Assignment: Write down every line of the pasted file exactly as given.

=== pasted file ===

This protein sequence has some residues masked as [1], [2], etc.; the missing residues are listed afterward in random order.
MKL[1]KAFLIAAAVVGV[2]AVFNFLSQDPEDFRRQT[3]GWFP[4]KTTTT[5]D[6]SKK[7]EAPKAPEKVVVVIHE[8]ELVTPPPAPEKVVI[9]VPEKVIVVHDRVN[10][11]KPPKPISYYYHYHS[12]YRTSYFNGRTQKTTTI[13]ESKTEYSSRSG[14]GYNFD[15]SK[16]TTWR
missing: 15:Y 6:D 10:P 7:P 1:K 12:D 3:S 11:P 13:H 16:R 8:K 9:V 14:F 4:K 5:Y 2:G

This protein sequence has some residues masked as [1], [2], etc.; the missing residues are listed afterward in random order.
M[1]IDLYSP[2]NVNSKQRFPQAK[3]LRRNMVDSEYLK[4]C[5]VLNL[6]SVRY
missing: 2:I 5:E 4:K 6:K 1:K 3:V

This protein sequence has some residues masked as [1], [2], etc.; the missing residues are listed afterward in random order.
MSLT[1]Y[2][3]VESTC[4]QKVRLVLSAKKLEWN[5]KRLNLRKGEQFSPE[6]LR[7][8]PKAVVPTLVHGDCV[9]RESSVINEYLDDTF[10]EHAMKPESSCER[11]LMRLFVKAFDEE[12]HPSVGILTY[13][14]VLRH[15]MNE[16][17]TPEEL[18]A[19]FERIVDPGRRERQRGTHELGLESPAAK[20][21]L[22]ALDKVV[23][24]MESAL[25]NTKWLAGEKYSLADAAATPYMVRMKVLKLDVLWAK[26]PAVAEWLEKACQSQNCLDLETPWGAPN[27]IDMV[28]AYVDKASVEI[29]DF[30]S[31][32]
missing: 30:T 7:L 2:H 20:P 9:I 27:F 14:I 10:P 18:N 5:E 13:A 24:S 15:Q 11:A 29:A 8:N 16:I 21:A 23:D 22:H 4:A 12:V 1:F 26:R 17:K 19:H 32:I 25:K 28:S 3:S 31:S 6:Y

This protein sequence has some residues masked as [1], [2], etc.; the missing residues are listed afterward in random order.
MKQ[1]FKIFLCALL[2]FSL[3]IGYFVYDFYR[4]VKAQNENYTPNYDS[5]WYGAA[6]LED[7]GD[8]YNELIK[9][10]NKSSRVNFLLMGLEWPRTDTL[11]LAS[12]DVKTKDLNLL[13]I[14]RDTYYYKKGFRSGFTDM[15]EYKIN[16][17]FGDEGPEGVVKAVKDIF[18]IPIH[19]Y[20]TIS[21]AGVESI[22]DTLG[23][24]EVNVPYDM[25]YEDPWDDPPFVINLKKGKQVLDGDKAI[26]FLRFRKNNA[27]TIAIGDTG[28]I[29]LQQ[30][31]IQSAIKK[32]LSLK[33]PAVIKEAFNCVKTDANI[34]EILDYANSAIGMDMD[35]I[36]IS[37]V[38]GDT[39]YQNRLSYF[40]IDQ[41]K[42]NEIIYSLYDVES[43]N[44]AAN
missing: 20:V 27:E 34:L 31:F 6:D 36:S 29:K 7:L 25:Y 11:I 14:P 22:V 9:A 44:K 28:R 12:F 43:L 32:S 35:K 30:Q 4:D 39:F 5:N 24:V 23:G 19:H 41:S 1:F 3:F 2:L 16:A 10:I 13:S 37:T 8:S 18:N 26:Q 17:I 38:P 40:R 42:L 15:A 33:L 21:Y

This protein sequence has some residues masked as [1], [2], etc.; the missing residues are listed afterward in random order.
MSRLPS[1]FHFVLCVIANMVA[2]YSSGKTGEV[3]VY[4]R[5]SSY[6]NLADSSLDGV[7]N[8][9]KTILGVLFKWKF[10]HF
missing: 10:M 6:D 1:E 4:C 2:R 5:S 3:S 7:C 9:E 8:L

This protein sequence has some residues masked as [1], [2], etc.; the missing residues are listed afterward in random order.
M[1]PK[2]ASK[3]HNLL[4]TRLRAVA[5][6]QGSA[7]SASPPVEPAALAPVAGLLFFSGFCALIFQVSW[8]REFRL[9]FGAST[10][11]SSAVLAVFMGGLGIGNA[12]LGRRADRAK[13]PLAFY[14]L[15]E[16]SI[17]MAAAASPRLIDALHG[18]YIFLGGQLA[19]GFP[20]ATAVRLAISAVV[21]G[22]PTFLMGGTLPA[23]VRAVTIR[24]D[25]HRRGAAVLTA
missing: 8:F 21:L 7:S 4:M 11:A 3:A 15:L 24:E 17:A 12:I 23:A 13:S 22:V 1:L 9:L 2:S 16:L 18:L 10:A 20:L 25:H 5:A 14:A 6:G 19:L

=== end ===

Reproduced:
This protein sequence has some residues masked as [1], [2], etc.; the missing residues are listed afterward in random order.
MKL[1]KAFLIAAAVVGV[2]AVFNFLSQDPEDFRRQT[3]GWFP[4]KTTTT[5]D[6]SKK[7]EAPKAPEKVVVVIHE[8]ELVTPPPAPEKVVI[9]VPEKVIVVHDRVN[10][11]KPPKPISYYYHYHS[12]YRTSYFNGRTQKTTTI[13]ESKTEYSSRSG[14]GYNFD[15]SK[16]TTWR
missing: 15:Y 6:D 10:P 7:P 1:K 12:D 3:S 11:P 13:H 16:R 8:K 9:V 14:F 4:K 5:Y 2:G

This protein sequence has some residues masked as [1], [2], etc.; the missing residues are listed afterward in random order.
M[1]IDLYSP[2]NVNSKQRFPQAK[3]LRRNMVDSEYLK[4]C[5]VLNL[6]SVRY
missing: 2:I 5:E 4:K 6:K 1:K 3:V

This protein sequence has some residues masked as [1], [2], etc.; the missing residues are listed afterward in random order.
MSLT[1]Y[2][3]VESTC[4]QKVRLVLSAKKLEWN[5]KRLNLRKGEQFSPE[6]LR[7][8]PKAVVPTLVHGDCV[9]RESSVINEYLDDTF[10]EHAMKPESSCER[11]LMRLFVKAFDEE[12]HPSVGILTY[13][14]VLRH[15]MNE[16][17]TPEEL[18]A[19]FERIVDPGRRERQRGTHELGLESPAAK[20][21]L[22]ALDKVV[23][24]MESAL[25]NTKWLAGEKYSLADAAATPYMVRMKVLKLDVLWAK[26]PAVAEWLEKACQSQNCLDLETPWGAPN[27]IDMV[28]AYVDKASVEI[29]DF[30]S[31][32]
missing: 30:T 7:L 2:H 20:P 9:I 27:F 14:I 10:P 18:N 5:E 13:A 24:S 15:Q 11:A 29:A 8:N 16:I 21:A 23:D 22:H 4:A 12:V 1:F 26:R 17:K 19:H 32:I 25:K 28:S 3:S 31:S 6:Y

This protein sequence has some residues masked as [1], [2], etc.; the missing residues are listed afterward in random order.
MKQ[1]FKIFLCALL[2]FSL[3]IGYFVYDFYR[4]VKAQNENYTPNYDS[5]WYGAA[6]LED[7]GD[8]YNELIK[9][10]NKSSRVNFLLMGLEWPRTDTL[11]LAS[12]DVKTKDLNLL[13]I[14]RDTYYYKKGFRSGFTDM[15]EYKIN[16][17]FGDEGPEGVVKAVKDIF[18]IPIH[19]Y[20]TIS[21]AGVESI[22]DTLG[23][24]EVNVPYDM[25]YEDPWDDPPFVINLKKGKQVLDGDKAI[26]FLRFRKNNA[27]TIAIGDTG[28]I[29]LQQ[30][31]IQSAIKK[32]LSLK[33]PAVIKEAFNCVKTDANI[34]EILDYANSAIGMDMD[35]I[36]IS[37]V[38]GDT[39]YQNRLSYF[40]IDQ[41]K[42]NEIIYSLYDVES[43]N[44]AAN
missing: 20:V 27:E 34:L 31:F 6:D 36:S 29:K 7:L 25:Y 11:I 14:P 22:V 9:A 44:K 28:R 12:F 43:L 32:S 35:K 30:Q 4:D 39:F 5:N 24:V 23:G 19:H 41:S 1:F 3:F 2:L 16:A 10:I 13:S 37:T 8:S 18:N 26:Q 17:I 38:P 40:R 42:L 15:A 33:L 21:Y

This protein sequence has some residues masked as [1], [2], etc.; the missing residues are listed afterward in random order.
MSRLPS[1]FHFVLCVIANMVA[2]YSSGKTGEV[3]VY[4]R[5]SSY[6]NLADSSLDGV[7]N[8][9]KTILGVLFKWKF[10]HF
missing: 10:M 6:D 1:E 4:C 2:R 5:S 3:S 7:C 9:E 8:L

This protein sequence has some residues masked as [1], [2], etc.; the missing residues are listed afterward in random order.
M[1]PK[2]ASK[3]HNLL[4]TRLRAVA[5][6]QGSA[7]SASPPVEPAALAPVAGLLFFSGFCALIFQVSW[8]REFRL[9]FGAST[10][11]SSAVLAVFMGGLGIGNA[12]LGRRADRAK[13]PLAFY[14]L[15]E[16]SI[17]MAAAASPRLIDALHG[18]YIFLGGQLA[19]GFP[20]ATAVRLAISAVV[21]G[22]PTFLMGGTLPA[23]VRAVTIR[24]D[25]HRRGAAVLTA
missing: 8:F 21:L 7:S 4:M 11:A 3:A 15:L 24:E 17:A 12:I 23:A 13:S 22:V 1:L 9:L 2:S 16:L 18:L 10:A 20:L 25:H 5:A 14:A 6:G 19:L